• standard market exclusions of war, radioactive contamination, etc
  • loss due to an error or omission in accounting, counting or book-keeping
  • loss due to the dishonesty of an employee, not discovered within seven days
  • loss, destruction or damage arising outside Great Britain, Northern Ireland, the Isle of Man or the Channel Islands
  • loss resulting from the safe or strongroom being opened by a key or by using the combination to a safe where this has been left on the insured's premises while closed for business.

Goods in Transit

The main exclusions to a goods in transit policy are:

  • loss due to defective or inadequate packaging
  • shortage in weight
  • loss due to deterioration or variation in temperature
  • dangerous goods, money and target goods (unless agreed with insurers)
  • confiscation or requisition by any government or public authority
  • theft from unattended vehicles, unless agreed security is in place

Rating factors

The principal methods of rating for commercial property insurances are:

  • Fire and special perils. The premium is calculated by applying a rate to the various sums insured. The rate applied will reflect a variety of factors including the trade, the special perils insured, construction of the premises and heating, housekeeping and the presence of fire protection equipment.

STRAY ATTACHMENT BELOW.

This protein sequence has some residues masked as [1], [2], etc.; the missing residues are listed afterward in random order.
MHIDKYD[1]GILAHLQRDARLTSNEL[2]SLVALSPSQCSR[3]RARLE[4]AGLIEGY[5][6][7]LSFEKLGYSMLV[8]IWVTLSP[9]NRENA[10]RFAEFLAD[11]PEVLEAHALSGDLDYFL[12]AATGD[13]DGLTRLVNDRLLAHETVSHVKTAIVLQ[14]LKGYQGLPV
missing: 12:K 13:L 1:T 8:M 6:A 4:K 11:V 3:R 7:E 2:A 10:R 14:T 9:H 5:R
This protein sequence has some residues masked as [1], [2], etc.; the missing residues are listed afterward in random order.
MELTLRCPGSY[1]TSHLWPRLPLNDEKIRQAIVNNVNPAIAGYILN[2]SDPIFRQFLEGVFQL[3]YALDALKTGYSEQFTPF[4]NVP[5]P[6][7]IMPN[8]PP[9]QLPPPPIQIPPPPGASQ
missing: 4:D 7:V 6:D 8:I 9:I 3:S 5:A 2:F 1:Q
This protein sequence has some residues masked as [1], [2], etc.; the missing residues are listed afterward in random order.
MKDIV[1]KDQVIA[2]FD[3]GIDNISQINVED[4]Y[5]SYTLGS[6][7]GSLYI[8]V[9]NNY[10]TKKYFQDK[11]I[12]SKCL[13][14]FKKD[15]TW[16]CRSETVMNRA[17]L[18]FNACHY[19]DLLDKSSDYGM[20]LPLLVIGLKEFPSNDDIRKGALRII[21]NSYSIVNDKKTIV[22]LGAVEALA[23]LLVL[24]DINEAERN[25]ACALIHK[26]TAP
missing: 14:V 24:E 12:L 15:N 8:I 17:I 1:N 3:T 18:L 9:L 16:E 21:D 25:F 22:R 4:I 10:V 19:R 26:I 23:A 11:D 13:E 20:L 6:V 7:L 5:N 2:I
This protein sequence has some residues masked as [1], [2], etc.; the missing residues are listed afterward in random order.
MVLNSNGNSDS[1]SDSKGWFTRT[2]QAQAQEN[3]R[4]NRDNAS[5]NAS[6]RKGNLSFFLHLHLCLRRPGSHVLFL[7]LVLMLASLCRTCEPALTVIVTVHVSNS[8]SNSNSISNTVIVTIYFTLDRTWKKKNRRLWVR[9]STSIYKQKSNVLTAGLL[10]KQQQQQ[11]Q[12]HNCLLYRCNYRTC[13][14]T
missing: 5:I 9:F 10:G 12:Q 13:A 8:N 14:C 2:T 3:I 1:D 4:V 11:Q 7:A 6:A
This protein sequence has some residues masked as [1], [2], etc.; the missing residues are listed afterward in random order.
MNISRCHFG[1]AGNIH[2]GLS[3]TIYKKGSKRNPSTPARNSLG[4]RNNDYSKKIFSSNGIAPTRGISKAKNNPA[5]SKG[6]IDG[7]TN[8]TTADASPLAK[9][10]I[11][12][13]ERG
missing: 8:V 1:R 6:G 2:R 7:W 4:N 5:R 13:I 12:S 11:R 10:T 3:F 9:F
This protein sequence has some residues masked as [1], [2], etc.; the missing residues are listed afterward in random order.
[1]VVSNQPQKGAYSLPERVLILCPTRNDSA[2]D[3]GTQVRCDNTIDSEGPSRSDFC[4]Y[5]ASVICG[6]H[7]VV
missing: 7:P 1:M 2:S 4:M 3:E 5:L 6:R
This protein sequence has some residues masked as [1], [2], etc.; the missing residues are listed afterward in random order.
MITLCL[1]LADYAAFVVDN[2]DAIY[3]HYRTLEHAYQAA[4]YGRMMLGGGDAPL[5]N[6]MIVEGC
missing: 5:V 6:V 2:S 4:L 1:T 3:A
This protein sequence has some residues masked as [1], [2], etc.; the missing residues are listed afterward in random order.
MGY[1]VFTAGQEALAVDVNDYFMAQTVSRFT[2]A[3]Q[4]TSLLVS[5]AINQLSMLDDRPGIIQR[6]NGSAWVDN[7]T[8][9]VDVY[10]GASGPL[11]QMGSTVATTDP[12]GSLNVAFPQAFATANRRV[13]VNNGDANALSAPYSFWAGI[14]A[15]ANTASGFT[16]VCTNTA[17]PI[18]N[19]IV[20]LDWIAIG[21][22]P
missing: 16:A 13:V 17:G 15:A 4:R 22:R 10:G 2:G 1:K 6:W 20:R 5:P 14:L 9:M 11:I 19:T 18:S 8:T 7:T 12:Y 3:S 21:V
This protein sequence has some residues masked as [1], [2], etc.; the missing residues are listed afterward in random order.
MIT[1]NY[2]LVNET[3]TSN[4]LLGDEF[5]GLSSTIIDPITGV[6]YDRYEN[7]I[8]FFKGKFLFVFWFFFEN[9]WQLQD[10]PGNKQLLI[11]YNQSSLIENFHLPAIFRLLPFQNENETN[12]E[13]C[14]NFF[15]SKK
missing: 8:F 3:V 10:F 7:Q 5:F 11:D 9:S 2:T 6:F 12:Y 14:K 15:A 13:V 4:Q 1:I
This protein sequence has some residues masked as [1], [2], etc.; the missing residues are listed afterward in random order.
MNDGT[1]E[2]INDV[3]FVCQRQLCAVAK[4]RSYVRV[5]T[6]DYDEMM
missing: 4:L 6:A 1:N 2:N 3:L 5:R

• Commercial all risks. The premium is calculated by applying a rate to the various sums insured. The rate applied will reflect a variety of factors including the trade , any exclusions bought back, construction of the premises and heating, and the size of any voluntary excess
  • Theft insurance. The premium is calculated by applying a rate to the various sums insured. The rate applied will reflect a variety of factors including the trade, postcode, construction of the premises and security.
  • Glass insurance. The premium can be calculated in a number of ways, including applying a rate to the buildings or contents sum insured, or to the specific measurements of the different types of glass.
  • Money insurance. The premium is calculated by applying a rate to the total amounts of money being carried in any one year. Policies are issued on an adjustable basis, requiring a declaration of actual carryings at the end of each period of insurance.
  • Goods in transit insurance. The premium may be calculated by applying a rate to the total value of goods in transit each year or to the maximum value of a load per vehicle, or as a flat premium per vehicle. Rates will reflect the conditions of carriage, the method of transport, and the types of goods carried.

Product providers

Most composite insurers, as well as a number of specialist insurers and Lloyd's syndicates, offer property damage cover.

Cover is often arranged through an insurance intermediary, although small businesses can purchase cover by telephone or on line as part of a commercial package policy.